Italian Archaeologists Discover World’s Oldest Dentures

ancient-teeth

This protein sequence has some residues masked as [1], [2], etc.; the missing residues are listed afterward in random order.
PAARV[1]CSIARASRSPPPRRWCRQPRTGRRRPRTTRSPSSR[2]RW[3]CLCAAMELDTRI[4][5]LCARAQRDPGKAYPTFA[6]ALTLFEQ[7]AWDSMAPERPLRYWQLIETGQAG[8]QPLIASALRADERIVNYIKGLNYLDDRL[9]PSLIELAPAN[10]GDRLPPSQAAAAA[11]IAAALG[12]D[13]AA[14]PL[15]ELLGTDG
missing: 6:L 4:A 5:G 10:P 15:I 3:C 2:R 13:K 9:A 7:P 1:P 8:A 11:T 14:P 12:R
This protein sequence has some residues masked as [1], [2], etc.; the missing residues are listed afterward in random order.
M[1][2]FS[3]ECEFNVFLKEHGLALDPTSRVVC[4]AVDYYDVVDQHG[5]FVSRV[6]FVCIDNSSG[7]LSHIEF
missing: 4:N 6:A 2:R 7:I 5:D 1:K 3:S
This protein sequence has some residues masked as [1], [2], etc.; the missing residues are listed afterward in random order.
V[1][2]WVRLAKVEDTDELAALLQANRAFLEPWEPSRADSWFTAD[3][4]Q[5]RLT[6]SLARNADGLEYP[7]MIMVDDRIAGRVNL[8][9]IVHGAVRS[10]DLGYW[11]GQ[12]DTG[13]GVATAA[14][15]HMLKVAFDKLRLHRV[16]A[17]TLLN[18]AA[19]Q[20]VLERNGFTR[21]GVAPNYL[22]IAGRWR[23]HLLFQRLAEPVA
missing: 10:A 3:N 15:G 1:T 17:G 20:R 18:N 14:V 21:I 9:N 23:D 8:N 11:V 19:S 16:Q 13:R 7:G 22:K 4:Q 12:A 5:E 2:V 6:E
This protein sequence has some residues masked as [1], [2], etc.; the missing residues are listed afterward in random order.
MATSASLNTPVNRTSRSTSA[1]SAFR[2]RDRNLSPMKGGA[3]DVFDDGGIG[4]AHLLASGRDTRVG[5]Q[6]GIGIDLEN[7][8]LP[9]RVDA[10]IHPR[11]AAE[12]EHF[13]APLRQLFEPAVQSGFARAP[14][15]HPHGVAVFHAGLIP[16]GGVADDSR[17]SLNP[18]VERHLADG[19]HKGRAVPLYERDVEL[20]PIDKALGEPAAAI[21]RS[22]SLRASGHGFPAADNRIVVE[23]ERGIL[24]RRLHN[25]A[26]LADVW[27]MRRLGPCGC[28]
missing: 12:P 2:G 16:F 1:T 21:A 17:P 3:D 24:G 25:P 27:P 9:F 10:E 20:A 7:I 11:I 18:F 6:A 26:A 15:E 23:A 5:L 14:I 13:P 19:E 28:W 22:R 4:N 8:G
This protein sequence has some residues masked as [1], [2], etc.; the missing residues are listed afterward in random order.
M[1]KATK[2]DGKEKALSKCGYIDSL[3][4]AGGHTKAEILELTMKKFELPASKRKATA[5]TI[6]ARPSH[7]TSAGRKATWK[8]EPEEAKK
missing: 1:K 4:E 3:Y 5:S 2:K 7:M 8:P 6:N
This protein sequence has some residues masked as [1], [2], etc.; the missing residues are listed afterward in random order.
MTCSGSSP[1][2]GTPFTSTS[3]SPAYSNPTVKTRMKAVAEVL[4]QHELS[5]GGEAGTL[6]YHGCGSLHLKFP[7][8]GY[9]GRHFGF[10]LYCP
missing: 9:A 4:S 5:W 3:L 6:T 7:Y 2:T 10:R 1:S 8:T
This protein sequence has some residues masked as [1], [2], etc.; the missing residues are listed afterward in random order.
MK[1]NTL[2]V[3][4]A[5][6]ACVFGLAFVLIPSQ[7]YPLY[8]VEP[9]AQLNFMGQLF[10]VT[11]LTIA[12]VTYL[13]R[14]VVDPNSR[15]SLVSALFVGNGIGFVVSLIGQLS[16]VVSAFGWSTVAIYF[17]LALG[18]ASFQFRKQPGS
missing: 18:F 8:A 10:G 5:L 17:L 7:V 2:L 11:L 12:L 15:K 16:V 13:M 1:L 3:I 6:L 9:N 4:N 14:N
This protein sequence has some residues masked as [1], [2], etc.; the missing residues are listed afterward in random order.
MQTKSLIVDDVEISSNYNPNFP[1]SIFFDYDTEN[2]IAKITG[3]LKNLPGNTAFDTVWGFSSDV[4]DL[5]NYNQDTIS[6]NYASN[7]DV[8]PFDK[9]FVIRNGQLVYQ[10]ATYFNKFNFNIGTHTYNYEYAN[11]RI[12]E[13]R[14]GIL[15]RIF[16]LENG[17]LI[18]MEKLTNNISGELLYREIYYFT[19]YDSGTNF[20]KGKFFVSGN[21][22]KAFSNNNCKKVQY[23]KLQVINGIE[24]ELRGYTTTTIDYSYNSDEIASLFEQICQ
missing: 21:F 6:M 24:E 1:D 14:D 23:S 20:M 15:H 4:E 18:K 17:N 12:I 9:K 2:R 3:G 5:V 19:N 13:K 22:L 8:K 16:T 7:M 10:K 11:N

Stumbling across used dentures isn't normally a celebratory event, but a group of archaeologists in Lucca are doing just that after discovering dentures that date back hundreds of years. The team of paleo-pathologists (scientists specializing in the study of historical diseases) from the University of Pisa, discovered the dentures in an ancient family tomb. The dating of the choppers hasn't been finalized yet, but they may go back as far as to the 14th century. The Etruscans and Romans are known to have made dentures out of human and animal teeth as early as 7 BC, but no physical evidence has ever been discovered. The recent finding is therefore the oldest set of dentures ever discovered. A scan revealed that there is a metal coating on the teeth, made up primarily of gold. The find was unearthed in a tomb belonging to the ancient Giunigi family in Lucca, where the scientists have been studying the remains of more than 200 skeletons buried in a chapel of the San Francesco convent.



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